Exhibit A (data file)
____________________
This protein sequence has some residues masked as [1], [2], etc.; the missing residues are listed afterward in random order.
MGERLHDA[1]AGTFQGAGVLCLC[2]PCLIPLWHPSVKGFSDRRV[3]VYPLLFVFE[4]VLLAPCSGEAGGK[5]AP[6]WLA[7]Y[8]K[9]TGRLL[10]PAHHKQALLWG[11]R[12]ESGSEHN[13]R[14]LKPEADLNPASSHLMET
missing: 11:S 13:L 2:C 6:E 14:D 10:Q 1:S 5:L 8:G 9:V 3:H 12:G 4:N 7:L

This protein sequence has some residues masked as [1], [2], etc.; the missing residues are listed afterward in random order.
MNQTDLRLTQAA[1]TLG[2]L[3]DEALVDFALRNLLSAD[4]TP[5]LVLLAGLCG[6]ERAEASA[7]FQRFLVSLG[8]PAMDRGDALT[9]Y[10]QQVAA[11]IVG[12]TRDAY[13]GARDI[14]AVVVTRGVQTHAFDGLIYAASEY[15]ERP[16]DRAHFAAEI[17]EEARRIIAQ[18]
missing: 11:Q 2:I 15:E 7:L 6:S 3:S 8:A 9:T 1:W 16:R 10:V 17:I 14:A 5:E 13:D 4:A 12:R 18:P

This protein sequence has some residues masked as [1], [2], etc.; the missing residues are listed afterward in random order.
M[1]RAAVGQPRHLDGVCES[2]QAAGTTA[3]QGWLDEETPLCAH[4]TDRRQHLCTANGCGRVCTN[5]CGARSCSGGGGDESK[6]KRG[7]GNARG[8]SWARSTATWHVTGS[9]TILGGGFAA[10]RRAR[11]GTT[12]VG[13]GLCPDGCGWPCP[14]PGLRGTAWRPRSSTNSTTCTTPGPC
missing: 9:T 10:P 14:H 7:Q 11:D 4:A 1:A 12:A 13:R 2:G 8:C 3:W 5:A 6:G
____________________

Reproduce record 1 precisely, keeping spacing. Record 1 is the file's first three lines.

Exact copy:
This protein sequence has some residues masked as [1], [2], etc.; the missing residues are listed afterward in random order.
MGERLHDA[1]AGTFQGAGVLCLC[2]PCLIPLWHPSVKGFSDRRV[3]VYPLLFVFE[4]VLLAPCSGEAGGK[5]AP[6]WLA[7]Y[8]K[9]TGRLL[10]PAHHKQALLWG[11]R[12]ESGSEHN[13]R[14]LKPEADLNPASSHLMET
missing: 11:S 13:L 2:C 6:E 14:D 10:Q 1:S 5:L 8:G 9:V 3:H 12:G 4:N 7:L